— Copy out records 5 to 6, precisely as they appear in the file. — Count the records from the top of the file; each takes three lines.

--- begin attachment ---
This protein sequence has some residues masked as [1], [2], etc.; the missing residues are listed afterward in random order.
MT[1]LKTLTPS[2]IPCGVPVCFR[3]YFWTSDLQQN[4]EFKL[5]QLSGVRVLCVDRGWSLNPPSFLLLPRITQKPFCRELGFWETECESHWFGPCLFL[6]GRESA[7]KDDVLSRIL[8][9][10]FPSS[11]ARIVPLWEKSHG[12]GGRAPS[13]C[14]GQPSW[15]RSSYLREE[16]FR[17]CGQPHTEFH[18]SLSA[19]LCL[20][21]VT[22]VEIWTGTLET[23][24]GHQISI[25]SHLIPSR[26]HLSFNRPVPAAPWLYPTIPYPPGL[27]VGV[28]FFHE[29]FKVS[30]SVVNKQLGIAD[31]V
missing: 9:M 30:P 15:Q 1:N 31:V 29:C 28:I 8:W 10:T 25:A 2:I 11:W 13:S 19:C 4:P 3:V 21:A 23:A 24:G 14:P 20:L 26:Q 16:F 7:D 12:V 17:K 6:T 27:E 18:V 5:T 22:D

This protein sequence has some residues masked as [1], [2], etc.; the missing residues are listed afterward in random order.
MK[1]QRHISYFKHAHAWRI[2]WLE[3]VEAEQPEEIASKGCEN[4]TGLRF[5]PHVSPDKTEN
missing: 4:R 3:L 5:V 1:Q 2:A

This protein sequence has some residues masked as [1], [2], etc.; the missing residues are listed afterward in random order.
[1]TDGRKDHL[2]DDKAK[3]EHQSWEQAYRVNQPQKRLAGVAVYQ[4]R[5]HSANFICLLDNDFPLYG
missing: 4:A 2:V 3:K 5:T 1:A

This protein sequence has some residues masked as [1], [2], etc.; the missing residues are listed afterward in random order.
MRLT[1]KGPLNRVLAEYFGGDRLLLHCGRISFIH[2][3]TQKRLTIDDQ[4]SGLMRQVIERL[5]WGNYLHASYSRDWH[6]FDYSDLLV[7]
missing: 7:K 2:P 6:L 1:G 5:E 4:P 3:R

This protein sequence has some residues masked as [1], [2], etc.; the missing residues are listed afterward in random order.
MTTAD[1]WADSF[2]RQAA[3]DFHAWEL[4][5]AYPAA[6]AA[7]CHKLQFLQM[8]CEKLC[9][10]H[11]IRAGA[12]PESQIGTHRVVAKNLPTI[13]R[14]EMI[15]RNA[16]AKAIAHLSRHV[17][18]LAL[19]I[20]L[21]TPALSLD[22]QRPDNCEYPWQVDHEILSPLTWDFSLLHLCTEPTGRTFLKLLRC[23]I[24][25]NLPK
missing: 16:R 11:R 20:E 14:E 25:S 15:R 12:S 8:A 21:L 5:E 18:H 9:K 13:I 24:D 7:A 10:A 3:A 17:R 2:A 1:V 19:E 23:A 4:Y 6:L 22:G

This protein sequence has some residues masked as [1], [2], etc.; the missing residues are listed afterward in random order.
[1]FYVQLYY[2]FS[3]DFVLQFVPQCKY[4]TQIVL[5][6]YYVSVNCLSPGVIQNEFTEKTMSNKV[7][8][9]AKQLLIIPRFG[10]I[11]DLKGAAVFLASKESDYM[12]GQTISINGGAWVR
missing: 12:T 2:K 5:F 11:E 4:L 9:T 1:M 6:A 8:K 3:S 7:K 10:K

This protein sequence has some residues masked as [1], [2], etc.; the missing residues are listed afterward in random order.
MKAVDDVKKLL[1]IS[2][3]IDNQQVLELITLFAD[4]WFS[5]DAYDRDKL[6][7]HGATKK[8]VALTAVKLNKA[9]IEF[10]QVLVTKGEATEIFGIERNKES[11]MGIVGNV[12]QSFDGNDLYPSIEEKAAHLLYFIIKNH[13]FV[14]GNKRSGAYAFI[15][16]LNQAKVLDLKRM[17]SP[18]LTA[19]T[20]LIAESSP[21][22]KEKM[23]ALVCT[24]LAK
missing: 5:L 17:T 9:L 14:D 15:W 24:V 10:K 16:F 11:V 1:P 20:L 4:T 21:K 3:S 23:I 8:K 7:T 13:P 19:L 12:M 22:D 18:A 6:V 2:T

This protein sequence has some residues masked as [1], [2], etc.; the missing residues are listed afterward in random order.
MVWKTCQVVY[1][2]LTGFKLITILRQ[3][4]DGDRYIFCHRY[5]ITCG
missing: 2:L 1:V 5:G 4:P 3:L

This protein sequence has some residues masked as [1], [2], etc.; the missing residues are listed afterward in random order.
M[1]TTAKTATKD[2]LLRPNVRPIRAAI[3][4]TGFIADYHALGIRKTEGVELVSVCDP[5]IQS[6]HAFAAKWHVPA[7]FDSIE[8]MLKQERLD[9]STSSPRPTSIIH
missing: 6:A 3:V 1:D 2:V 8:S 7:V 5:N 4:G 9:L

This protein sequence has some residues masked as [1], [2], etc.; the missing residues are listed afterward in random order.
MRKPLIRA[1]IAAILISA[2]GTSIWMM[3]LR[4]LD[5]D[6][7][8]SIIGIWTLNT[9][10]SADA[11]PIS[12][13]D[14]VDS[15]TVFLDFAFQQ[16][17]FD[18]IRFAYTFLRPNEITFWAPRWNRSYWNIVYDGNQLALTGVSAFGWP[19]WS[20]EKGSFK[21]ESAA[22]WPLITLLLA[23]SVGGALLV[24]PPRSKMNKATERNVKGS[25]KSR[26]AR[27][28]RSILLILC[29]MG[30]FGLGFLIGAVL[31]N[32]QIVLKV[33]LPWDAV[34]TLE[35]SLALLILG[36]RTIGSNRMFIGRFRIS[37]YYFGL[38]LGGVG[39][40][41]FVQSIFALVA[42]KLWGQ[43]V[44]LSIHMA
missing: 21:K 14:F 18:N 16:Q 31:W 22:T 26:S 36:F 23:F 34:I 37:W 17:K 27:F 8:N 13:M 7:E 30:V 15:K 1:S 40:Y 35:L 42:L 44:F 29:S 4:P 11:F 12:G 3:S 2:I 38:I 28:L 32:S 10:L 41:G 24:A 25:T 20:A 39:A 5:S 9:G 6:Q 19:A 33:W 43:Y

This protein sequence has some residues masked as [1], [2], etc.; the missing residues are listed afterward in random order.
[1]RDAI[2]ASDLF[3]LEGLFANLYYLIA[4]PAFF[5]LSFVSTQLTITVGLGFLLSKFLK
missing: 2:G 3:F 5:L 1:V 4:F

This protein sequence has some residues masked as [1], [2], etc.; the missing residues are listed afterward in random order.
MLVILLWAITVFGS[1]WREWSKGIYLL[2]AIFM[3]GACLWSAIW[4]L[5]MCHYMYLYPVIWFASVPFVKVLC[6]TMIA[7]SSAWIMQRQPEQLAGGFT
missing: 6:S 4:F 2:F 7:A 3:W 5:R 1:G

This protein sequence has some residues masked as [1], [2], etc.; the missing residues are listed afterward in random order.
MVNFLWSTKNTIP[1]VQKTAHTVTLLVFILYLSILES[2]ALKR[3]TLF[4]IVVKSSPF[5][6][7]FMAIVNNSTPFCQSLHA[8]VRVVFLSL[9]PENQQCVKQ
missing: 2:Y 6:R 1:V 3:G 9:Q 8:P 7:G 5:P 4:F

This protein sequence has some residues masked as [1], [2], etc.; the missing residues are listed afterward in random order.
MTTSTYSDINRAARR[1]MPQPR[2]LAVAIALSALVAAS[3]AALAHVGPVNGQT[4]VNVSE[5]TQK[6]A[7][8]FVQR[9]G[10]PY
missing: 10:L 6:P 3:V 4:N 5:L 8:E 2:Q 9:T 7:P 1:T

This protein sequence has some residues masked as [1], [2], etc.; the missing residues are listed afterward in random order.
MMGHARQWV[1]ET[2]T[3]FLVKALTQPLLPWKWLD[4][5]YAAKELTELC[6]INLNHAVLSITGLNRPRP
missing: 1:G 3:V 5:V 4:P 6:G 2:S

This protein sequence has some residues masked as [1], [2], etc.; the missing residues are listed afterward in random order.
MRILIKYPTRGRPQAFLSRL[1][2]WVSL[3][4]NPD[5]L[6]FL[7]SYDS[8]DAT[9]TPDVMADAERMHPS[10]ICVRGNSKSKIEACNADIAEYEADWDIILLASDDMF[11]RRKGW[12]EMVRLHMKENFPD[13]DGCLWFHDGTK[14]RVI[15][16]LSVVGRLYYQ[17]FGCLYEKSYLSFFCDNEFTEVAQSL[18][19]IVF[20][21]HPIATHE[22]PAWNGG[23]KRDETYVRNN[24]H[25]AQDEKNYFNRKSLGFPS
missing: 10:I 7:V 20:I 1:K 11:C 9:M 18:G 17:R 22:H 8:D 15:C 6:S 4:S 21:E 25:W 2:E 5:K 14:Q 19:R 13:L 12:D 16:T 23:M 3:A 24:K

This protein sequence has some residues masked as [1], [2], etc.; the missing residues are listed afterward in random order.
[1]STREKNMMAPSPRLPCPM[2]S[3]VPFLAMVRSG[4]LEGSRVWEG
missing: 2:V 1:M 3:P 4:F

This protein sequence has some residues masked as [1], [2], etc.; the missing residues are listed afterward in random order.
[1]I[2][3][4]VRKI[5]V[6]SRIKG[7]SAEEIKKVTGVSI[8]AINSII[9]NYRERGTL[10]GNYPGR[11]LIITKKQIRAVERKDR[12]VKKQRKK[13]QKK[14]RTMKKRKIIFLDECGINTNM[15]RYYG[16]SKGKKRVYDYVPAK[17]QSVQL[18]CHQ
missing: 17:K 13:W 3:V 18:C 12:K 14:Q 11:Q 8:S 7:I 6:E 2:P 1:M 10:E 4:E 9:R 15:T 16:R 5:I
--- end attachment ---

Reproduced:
This protein sequence has some residues masked as [1], [2], etc.; the missing residues are listed afterward in random order.
MTTAD[1]WADSF[2]RQAA[3]DFHAWEL[4][5]AYPAA[6]AA[7]CHKLQFLQM[8]CEKLC[9][10]H[11]IRAGA[12]PESQIGTHRVVAKNLPTI[13]R[14]EMI[15]RNA[16]AKAIAHLSRHV[17][18]LAL[19]I[20]L[21]TPALSLD[22]QRPDNCEYPWQVDHEILSPLTWDFSLLHLCTEPTGRTFLKLLRC[23]I[24][25]NLPK
missing: 16:R 11:R 20:E 14:E 25:S 15:R 12:S 8:A 21:L 5:E 18:H 9:K 13:I 24:D 7:A 10:A 3:A 17:R 2:A 1:V 19:E 23:A 4:Y 6:L 22:G

This protein sequence has some residues masked as [1], [2], etc.; the missing residues are listed afterward in random order.
[1]FYVQLYY[2]FS[3]DFVLQFVPQCKY[4]TQIVL[5][6]YYVSVNCLSPGVIQNEFTEKTMSNKV[7][8][9]AKQLLIIPRFG[10]I[11]DLKGAAVFLASKESDYM[12]GQTISINGGAWVR
missing: 12:T 2:K 5:F 11:E 4:L 9:T 1:M 6:A 8:K 3:S 7:K 10:K